Dried apricots are a favorite snack and an ingredient for soups and juices. The valley is known for its abundance of apricots, most of which are collected in late summer to dry in the sun on rooftops, walls and boulders.

Apricot kernels are very similar to almonds in taste and used in much the same way, as a snack and for cooking. Children often crack the hard shell of the apricot pits with a stone to get to the delicious kernel.
Apricot oil is traditionally extracted from the kernels by hand, though machines are slowly replacing the hand-work. There’s a sweet and a bitter apricot oil: The sweet is for cooking; the bitter is a beauty product for skin and hair.
Tumuro is a native wild thyme which is found in the mountains surrounding the valley. It is used freshand dried.
Coriander is not native to Hunza, but it grows easily in the harsh climate, and it is a very popular herb to season soups andmeat dishes.
Turmeric usually comesas a bright yellow powder and is also a favorite import. It is mainly used in small quantities to color soups and other dishes.

Wheat is Hunza’s main staple food. Rice, otherwise so common in Asia, cannot be grown in the mountainous terrain and high-altitude climate, and so different breads and wheat-based dishes replace it. Other grains such as buckwheat and barley are also cultivated.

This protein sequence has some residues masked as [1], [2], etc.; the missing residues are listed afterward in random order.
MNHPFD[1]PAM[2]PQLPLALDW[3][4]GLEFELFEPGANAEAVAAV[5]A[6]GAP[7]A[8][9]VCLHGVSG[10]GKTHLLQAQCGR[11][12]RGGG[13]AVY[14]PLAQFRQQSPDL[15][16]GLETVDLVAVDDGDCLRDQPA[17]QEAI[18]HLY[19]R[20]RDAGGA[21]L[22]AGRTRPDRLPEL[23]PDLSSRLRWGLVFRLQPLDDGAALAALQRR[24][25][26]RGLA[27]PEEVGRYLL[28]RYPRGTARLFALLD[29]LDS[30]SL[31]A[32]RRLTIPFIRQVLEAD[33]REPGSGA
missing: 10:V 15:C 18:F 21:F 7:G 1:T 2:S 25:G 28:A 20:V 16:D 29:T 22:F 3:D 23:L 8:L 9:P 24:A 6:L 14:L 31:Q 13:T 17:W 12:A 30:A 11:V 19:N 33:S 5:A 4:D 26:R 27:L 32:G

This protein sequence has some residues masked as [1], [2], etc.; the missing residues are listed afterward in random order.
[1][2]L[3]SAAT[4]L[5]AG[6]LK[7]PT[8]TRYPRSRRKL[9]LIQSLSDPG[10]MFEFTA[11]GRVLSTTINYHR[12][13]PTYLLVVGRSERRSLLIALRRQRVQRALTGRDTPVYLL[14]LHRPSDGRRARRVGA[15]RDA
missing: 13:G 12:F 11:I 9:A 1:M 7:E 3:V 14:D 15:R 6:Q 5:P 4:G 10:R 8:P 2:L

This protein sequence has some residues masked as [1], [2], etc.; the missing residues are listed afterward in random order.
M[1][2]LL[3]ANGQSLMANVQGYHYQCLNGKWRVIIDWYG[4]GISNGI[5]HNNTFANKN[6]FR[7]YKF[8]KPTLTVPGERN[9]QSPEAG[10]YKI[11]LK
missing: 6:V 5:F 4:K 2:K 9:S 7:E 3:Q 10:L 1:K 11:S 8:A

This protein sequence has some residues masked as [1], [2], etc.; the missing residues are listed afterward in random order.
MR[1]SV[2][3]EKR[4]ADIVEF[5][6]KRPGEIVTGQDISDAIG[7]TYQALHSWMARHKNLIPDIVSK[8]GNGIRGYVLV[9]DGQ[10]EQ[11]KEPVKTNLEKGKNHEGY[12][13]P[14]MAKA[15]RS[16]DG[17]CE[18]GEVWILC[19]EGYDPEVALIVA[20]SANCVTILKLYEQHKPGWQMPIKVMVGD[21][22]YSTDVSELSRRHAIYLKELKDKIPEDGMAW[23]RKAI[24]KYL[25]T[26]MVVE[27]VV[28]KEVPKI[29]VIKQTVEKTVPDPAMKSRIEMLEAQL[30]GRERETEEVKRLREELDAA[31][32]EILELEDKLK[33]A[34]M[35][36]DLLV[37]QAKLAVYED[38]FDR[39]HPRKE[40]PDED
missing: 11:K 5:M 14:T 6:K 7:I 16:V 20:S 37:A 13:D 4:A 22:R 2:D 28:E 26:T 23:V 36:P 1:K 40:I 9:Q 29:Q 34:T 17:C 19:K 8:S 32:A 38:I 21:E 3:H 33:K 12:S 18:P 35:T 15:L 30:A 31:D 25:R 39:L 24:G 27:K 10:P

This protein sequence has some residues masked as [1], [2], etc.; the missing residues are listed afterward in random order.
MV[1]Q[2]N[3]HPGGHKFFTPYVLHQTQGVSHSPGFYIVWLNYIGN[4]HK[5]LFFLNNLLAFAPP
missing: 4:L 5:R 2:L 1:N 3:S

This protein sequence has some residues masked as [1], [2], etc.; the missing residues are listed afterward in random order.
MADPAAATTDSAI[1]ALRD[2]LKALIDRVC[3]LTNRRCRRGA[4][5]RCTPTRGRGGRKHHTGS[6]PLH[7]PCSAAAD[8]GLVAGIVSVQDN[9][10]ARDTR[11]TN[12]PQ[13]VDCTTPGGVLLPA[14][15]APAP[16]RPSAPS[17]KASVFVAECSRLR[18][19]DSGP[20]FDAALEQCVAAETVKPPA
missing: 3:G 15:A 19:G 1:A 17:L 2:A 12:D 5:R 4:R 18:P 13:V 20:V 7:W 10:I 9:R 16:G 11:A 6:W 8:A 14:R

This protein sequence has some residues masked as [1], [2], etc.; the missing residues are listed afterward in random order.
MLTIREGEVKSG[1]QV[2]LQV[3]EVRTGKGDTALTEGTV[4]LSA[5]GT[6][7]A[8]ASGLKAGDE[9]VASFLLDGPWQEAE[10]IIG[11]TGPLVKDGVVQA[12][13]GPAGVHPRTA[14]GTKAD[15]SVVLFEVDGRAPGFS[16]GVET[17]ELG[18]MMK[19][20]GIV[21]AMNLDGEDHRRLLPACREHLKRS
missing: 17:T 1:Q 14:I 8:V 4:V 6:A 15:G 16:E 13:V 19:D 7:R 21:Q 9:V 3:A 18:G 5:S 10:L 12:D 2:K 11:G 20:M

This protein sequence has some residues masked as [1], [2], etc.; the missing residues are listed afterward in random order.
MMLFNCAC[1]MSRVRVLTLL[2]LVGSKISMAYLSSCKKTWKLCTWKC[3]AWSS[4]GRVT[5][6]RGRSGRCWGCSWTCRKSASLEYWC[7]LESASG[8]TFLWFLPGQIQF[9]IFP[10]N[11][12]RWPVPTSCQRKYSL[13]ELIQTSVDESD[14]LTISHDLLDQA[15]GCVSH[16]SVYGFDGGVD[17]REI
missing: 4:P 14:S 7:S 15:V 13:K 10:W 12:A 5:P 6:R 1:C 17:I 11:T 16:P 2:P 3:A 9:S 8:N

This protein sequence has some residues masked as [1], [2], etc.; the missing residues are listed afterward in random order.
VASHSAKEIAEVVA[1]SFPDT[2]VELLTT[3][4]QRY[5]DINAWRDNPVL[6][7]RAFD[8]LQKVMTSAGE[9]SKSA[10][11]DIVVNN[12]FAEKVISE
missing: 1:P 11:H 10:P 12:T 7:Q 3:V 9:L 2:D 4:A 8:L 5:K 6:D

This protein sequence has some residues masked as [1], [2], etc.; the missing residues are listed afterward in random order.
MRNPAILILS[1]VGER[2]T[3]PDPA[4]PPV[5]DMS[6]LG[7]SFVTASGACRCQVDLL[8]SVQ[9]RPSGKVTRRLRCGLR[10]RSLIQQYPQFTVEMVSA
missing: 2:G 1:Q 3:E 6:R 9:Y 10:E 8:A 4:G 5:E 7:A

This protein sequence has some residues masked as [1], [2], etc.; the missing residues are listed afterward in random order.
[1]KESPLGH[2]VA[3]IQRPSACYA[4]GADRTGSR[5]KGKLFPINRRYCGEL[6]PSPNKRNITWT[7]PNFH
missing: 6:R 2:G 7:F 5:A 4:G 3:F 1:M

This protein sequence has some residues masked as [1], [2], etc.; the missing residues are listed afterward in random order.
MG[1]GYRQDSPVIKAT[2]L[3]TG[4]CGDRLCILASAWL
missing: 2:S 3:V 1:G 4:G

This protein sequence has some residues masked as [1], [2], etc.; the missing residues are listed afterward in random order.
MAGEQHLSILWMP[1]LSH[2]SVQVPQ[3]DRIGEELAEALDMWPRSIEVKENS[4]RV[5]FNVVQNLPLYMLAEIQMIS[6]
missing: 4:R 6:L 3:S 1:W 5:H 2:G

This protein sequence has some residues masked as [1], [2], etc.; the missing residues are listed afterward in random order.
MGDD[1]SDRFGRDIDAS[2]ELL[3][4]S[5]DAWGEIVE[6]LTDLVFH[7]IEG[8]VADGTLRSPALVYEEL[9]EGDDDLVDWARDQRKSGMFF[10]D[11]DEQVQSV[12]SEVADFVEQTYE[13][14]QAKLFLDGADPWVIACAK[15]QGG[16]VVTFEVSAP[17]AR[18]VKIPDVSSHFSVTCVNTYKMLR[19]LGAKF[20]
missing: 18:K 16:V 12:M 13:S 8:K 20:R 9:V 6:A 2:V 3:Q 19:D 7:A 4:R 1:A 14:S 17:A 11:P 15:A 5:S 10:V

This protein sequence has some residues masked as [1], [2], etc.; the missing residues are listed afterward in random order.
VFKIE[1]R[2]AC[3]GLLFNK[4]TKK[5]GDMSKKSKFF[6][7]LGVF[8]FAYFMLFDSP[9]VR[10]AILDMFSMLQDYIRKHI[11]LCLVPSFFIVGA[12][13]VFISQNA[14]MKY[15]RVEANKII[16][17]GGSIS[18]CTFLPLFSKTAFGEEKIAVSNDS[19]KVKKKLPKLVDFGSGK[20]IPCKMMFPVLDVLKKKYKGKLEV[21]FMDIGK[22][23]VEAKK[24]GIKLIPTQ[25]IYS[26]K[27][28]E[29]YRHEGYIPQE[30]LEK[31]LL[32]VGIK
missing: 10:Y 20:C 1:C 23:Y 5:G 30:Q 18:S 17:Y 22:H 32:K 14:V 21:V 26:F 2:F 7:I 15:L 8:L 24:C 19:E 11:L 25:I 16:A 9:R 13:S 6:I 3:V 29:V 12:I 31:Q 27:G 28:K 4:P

Maltash is “aged butter,” prepared from milk that is scalded before churning. Its strong taste is so valued that maltash is a gift for births, weddings and funerals—taxes can even be paid in maltash. The older the maltash, the more valuable it is. Wrapped in birch bark and buried in the ground,it may lie for years or even decades before the head of the family decides it is time to dig it out.
Kurutz is a salty, sour, rock-hard cheese that is a favorite soup flavoring. It is made by boiling down lassi (see page 43), together with a piece of older kurutz that gets the enzymes started, as in sourdough bread. The resulting soft pasteis pressed and sun-dried. Similar cheese is made from Mongolia to Tibet.
Dried apricots are a favorite snack and an ingredient for soups and juices. The valley is known for its abundance of apricots, most of which are collected in late summer to dry in the sun on rooftops, walls and boulders.